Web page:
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Manchester stand-up aims to build ‘world’s greatest theme park’


Edy Hurst is a Manchester-based stand-up comedian who started performing comedy whilst he was a student in Leeds and has been performing regularly since moving back to Manchester.

He is one quarter of the quasi-sketch character group Fat Moron (formerly Quippodrome) who have been performing around Manchester for a while and were runners-up in City Life’s 2016 Comedy Awards.

Much of the material he performed and tried out at those nights has been translated into a solo act for his new act Theme Show! which comes to Manchester for the first time next month.

When did you decide you wanted to get into comedy?

I knew from the moment I was out of the womb, straight off the bat it was time for jokes. I used to make people laugh when I was at school, most of the time on purpose. I remember hearing that there were people that did that for a living and thought ‘oh well, that’s perfect!’

How did you get started?

At school I did a lot of performance stuff, school plays and that, where I was nearly always given the comic relief role. Or I always tried to make it the comic relief role, making for a very strange production of Sweeney Todd. After that, I really started performing stand-up comedy at University in Leeds, and after winning the Tickle Pig competition in 2013 started performing with more regularity.

Do you write all your own material?

Absolutely. I’m doing it right now.

Do you have a day job?

I used to work in finance. I studied Fine Art at university and I think they misheard me when they asked what my degree was in. I now work in marketing because I am living the trajectory of every Fine Art graduate.

Who are your favourite comedians past and present?

I love comedians who are a little different and generally high energy. The guys who I’m crazy for right now include Tony Law, Maria Bamford, Lou Sanders, Sam Simmons, Trygve Wakenshaw and Reggie Watts. There’s definitely people I’ve left off there, so all the famous successful comedians reading this interview to hear my sweet expert opinions please don’t be angry at me.

Older comics/comedy statespeople who I adore are Steve Martin, Robin Williams, Richard Pryor, Ellen DeGeneres, Emo Philips and the Mighty Boosh.

I think I generally gravitate towards acts who do something a little different, as I find it more interesting to be introduced something new either as an idea or a style. But mostly it’s just being daft and silly I’m a fan of.

What’s your favourite joke?

Not sure if I have a definite favourite, I think I tend to gravitate towards pieces and attitudes rather than a single joke. Emo Philips is a brilliant joke writer but I think my favourite of his is when he spends 10 minutes putting a trombone together in his set to just put it away again, and make no mention of it. Or when he shares his tribute to Elvis by saying “Thanks Elvis!”

How would you assess the alternative comedy scene in Manchester at the moment?

I think that the scene is in a really interesting place at the moment. Alternative comedy nights like The Delightful Sausage, Sham Bodie and loads more offer something really anarchic and different for Mancunian comedy fans.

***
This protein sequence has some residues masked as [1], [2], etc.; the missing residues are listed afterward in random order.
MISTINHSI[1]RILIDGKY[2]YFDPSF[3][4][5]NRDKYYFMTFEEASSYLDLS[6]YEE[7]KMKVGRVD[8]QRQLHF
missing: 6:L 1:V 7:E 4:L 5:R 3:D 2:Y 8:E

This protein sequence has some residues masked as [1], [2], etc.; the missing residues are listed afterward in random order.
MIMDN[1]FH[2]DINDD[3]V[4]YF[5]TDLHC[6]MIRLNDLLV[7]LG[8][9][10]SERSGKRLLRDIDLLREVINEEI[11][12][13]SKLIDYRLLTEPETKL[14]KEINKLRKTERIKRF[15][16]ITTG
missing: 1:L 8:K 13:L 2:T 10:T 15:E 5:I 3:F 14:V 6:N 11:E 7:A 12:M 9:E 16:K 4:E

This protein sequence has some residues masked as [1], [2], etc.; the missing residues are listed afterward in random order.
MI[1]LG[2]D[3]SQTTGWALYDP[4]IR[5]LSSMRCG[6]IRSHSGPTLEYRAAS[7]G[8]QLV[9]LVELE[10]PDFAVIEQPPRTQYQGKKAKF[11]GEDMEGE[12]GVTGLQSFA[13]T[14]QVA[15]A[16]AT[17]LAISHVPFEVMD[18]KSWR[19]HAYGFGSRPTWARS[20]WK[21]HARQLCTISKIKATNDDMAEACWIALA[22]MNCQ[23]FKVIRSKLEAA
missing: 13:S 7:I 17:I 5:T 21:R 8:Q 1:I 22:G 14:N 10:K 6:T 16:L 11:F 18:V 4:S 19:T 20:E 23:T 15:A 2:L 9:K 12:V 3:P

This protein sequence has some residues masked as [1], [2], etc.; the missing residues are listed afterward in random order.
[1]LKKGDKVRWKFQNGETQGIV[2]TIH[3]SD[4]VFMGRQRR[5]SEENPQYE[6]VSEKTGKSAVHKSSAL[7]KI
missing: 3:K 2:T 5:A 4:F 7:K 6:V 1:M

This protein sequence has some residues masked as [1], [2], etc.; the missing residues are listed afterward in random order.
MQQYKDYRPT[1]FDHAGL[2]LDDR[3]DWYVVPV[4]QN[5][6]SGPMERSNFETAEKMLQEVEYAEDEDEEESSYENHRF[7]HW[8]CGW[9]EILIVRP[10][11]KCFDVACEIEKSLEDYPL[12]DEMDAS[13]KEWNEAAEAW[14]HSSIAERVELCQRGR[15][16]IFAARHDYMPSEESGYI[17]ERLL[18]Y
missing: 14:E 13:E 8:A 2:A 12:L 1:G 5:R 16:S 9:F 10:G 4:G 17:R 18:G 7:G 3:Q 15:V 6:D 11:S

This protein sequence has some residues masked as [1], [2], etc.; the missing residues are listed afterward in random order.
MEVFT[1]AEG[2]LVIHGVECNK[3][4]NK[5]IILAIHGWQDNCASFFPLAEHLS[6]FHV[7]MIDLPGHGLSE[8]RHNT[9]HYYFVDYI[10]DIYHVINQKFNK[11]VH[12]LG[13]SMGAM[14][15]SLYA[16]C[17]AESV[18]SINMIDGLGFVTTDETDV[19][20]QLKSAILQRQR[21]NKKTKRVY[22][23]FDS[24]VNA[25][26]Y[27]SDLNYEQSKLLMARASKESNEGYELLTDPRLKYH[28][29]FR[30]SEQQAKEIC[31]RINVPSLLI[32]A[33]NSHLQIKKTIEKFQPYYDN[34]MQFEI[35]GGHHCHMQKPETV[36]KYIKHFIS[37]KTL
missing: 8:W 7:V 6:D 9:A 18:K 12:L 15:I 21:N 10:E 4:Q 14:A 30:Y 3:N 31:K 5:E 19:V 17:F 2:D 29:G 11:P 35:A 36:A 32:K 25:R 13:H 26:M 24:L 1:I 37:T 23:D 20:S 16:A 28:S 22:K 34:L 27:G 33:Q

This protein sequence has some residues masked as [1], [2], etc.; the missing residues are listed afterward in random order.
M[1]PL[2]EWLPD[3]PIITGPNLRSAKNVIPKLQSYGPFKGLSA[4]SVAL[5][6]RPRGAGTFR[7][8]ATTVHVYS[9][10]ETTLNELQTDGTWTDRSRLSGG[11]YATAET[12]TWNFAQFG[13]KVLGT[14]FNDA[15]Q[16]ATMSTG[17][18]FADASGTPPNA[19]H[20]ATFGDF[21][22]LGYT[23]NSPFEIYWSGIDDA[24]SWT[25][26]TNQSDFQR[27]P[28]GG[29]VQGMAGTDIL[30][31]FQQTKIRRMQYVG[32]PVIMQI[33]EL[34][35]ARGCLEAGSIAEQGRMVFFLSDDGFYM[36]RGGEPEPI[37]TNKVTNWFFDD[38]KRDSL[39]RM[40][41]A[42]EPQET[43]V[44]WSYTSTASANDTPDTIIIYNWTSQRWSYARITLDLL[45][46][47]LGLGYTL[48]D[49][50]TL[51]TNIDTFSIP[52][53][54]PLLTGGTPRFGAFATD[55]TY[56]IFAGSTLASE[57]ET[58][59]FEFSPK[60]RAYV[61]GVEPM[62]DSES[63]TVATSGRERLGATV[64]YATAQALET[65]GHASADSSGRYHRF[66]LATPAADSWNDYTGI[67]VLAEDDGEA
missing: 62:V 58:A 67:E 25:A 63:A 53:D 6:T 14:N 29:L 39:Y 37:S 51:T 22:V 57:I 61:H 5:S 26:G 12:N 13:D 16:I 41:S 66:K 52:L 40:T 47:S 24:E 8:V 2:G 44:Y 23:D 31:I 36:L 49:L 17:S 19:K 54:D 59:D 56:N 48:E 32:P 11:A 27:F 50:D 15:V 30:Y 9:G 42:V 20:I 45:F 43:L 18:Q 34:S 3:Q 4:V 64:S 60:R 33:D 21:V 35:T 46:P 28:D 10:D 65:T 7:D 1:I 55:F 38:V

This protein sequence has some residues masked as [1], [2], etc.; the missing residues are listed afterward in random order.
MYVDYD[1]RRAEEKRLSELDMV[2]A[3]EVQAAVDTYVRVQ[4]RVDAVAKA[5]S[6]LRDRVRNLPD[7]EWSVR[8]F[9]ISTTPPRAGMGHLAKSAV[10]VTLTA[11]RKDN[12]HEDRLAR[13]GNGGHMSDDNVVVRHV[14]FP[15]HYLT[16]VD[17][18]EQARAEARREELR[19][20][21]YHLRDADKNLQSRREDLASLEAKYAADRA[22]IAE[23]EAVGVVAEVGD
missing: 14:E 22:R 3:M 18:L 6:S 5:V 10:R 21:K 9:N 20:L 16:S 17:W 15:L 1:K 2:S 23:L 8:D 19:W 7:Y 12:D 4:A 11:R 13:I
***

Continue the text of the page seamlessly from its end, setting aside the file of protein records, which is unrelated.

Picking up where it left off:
Alongside this there are some of the very best comedy clubs and nights in the country here, giving a really broad church of comedy. With so much, it’s no surprise there’s such a diverse and comedy savvy crowd in the city, allowing the more off the wall nights to find their audience.

For instance, the Delightful Sausage (Amy Gledhill and Chris Cantrill) have a resident comic, Barnaby J Thompson, whose character Birthday Breadman celebrates every audience member’s birthday with his very own special birthday bread recipe.

Tell us about Theme Show!

Theme Show! is an interactive show in which I attempt to convince a planning committee – the audience – to allow me to build the world’s greatest theme park. I debuted the show at the Great Yorkshire Fringe last July but the upcoming Manchester show will see me upping my game even more to guarantee definite, absolutely happening, hip hooray, yes alright-y, success for my theme park.

What can people expect?

The show is quite high energy and fast paced and I’m doing the very best with what I’ve got. I’ve built a ride for a live demonstration, will put on a fireworks display and have a high quality very expensive advert that I feel will really help me to seal the deal.

What materials have you used to construct it?

Now that would be giving the game away. I have to reserve the element of surprise if my pitch is to be a success. Let’s just say that if you have a vivid imagination, and are also a big fan of pound shops, then you are in for a treat.

And the fireworks?

I did try to use indoor fireworks but the paperwork was ridiculous and insurance seemed to get very uppity about it. Despite the plethora of pound shop purchases, don’t think for an instant this show was done on the cheap. I had a proper video done by a marketing company and everything.

How did that go?

Well, I told them that I wanted to build a theme park and they asked where, and I said ‘great question.’ They seem like a nice bunch, they’re the sort of guys that would have a slide in their office. So naturally I gave them the majority of my money for the show. I’m yet to see the video, so I guess we’ll watch it together at The Castle.

Finally, can you sum up your ideal theme park in one sentence?

Big, shiny, mostly covered in plastic, and crammed into the form of an hour long comedy show.

Get your tickets for Theme Show! here.


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